The Runaways

Reissues

Phases & Stages

The Runaways

The Mercury Albums Anthology (Hip-O Select)

Dakota Fanning's ass-kicking inhabitation of "Cherry Bomb" on the soundtrack to The Runaways matches her and biopic foil Kristen Stewart trading teen melodrama on the epic "Dead End Justice." The real thing, fronted by Cherie Currie (Fanning) and Joan Jett (Stewart), shouts equally contrived and no less convincing. Four of the L.A. girl group's five raunchy LPs gather on the 2-CD Mercury Albums Anthology: the Runaways self-titled 1976 debut, second album Queens of Noise, non-U.S. release Live in Japan, and Waitin' for the Night, the latter three all released the following year. Leader Jett, singer Currie, Lita Ford on top guitar, and the rhythm section of Jackie Fox and Sandy West may have been labeled "jailbait," but they were productive puppets for music impresario Kim Fowley. Anthology torques the ladies' ultimate transcendence of rudimentary rock into DIY trailblazers. Fetishistic Japanese-style music packaging opens on the roundhouse chug of "Cherry Bomb," the aural M-80 firecracker lighting a flawless first album, from the cowbell beat of "Rock & Roll" and Grand Funk Railroad of "American Nights" to the salacious Rocky Horror Picture Show-type suite "Dead End Justice." Bottling the Runaways' hormonal emancipation in no uncertain efficacy is Live in Japan, but Queens of Noise – slower, spottier – proves no less dramatic ("Born to Be Bad"). When the cowbell tempo rises, as on the Jett-led "I Love Playin' With Fire," it's as irresistible as anti-cheerleader chant "Hollywood." Waitin' for the Night slips further, Currie and Fox gone, but more in material than lithe execution, which might be described as metallic-lite given the UFO guitar break on "Wasted." Future I Love Rock 'n' Roll highlight "You're Too Possessive" sets the stage for Jett's solo ascendance.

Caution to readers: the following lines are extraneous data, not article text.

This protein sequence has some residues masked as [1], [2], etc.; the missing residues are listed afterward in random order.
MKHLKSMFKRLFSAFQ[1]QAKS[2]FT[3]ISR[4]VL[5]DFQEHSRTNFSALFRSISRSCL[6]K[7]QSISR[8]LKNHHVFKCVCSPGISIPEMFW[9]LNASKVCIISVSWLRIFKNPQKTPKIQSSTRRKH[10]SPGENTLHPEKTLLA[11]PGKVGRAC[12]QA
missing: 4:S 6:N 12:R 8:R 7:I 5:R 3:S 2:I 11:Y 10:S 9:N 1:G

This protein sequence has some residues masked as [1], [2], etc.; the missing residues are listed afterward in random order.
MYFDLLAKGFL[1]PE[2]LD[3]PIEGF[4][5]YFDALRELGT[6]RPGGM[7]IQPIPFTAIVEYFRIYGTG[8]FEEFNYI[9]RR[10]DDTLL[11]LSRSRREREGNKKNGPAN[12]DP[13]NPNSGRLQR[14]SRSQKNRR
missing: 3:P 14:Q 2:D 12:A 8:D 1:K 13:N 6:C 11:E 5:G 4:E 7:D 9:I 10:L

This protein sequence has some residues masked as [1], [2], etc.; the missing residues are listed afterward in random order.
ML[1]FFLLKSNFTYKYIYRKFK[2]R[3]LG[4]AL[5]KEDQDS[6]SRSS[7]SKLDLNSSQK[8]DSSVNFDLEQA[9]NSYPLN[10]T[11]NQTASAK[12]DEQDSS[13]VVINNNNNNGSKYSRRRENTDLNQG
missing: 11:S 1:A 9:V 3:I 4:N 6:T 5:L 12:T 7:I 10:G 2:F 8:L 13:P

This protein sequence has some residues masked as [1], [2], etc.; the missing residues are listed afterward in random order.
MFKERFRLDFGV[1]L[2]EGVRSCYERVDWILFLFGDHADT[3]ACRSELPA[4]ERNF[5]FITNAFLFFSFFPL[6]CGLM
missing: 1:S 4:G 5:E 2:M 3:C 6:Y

****

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